“He’s both sanctified this wonderful love story that makes him this nice guy who’s willing of commitment. Then, it legitimizes the fact that he can then go out and date 25 women,” Thompson explains, adding that Turner has already “proven unlike any other Bachelor in the past that he’s willing to go the distance.”
“No other Bachelor could do that because they weren’t old enough,” he shares. “Now we’re going to watch the sequel of whether he gets love story number two. After the first half hour of watching this, I kept thinking, ‘I cannot believe they didn’t do this 10 years ago.’ … They set it up absolutely beautifully.”
ABC catered to ‘the viewers that are really out there’
The Golden Bachelor landed a 1.9 rating among the highly-coveted 18-49 demo and delivered another 3.34 million viewers, making the total audience 7.7 million, according to ABC.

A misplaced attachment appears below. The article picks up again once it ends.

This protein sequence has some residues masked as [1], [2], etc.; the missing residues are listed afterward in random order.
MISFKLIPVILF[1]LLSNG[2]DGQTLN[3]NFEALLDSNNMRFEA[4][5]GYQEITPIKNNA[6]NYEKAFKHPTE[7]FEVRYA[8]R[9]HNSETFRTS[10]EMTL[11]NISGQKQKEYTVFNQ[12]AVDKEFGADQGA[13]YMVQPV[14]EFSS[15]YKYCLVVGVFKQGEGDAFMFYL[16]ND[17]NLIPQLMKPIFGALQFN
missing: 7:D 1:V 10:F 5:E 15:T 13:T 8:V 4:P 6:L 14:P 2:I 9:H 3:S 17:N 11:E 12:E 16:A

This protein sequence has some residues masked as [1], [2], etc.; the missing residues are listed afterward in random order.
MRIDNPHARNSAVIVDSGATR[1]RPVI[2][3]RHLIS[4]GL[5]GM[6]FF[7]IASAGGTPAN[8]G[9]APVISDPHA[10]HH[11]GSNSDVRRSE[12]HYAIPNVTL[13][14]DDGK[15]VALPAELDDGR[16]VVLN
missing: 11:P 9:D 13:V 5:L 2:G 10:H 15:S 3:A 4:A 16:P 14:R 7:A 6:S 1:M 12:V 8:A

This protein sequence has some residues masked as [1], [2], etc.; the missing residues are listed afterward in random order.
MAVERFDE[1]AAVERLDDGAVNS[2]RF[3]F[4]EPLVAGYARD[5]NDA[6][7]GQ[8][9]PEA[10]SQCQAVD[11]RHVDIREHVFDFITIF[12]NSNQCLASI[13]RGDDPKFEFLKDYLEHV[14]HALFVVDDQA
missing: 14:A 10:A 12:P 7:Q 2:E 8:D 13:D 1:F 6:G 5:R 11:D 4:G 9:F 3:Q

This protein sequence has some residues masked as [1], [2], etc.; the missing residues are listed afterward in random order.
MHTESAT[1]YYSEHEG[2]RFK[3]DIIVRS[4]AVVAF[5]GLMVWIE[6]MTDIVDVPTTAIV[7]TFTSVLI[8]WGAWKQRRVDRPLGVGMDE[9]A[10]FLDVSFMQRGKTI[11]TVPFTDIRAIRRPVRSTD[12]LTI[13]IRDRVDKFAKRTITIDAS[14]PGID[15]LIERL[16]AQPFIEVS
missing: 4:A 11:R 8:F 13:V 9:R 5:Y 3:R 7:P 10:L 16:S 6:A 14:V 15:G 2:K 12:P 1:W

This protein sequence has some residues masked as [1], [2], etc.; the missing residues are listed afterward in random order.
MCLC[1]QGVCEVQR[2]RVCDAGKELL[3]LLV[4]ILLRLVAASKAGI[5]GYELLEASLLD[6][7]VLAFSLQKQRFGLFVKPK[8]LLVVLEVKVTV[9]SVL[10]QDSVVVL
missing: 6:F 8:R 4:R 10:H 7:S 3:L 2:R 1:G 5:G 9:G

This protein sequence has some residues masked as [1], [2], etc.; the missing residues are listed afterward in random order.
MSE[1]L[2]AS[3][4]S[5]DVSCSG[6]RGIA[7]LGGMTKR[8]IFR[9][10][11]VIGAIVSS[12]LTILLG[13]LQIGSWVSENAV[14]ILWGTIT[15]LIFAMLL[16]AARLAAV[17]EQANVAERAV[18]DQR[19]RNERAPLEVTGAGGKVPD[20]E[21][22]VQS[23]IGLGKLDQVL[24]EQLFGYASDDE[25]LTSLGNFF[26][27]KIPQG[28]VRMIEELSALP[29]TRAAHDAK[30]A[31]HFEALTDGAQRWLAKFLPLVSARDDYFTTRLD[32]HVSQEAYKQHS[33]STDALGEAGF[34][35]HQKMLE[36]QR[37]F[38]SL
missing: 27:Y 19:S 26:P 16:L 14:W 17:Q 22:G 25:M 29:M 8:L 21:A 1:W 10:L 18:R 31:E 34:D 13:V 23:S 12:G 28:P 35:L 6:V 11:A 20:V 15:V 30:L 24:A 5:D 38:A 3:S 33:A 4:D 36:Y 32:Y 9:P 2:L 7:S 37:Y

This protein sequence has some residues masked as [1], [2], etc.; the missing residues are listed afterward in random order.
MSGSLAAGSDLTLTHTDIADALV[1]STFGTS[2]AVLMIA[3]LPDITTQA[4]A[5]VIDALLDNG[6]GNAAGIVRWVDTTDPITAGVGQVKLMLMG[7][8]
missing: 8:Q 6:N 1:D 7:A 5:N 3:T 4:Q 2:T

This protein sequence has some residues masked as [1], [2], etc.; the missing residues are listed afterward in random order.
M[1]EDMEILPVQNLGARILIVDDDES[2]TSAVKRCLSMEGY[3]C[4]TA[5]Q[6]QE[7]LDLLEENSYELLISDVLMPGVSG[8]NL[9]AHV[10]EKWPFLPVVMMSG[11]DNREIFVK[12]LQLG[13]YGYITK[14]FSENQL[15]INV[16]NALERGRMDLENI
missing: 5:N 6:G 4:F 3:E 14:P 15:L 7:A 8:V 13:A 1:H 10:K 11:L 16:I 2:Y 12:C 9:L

“I’m 64 and I think I’m about right in the center of the average demographic of the networks,” Thompson shares, adding that “broadcast networks are finally going to embrace the demographic that actually watches them.”
“It did well among those viewers,” Thomson points out. “Everybody’s always saying, we’ve gotta get 18-49 demo. It also did really well among that demographic and that surprised some people, but I don’t think that should be a surprise. People don’t just watch people who are exactly like them in age or in any other thing. Game of Thrones was hugely [popular]. Most people don’t have dragons or are married to their sister.”
The Golden Bachelor is still a show featuring attractive people
The Bachelor franchise has had its fair share of criticism in recent years, namely its diversity problem. All iterations are known for featuring conventionally attractive people and The Golden Bachelor is no different. It’s why some critical reactions to the show were mixed.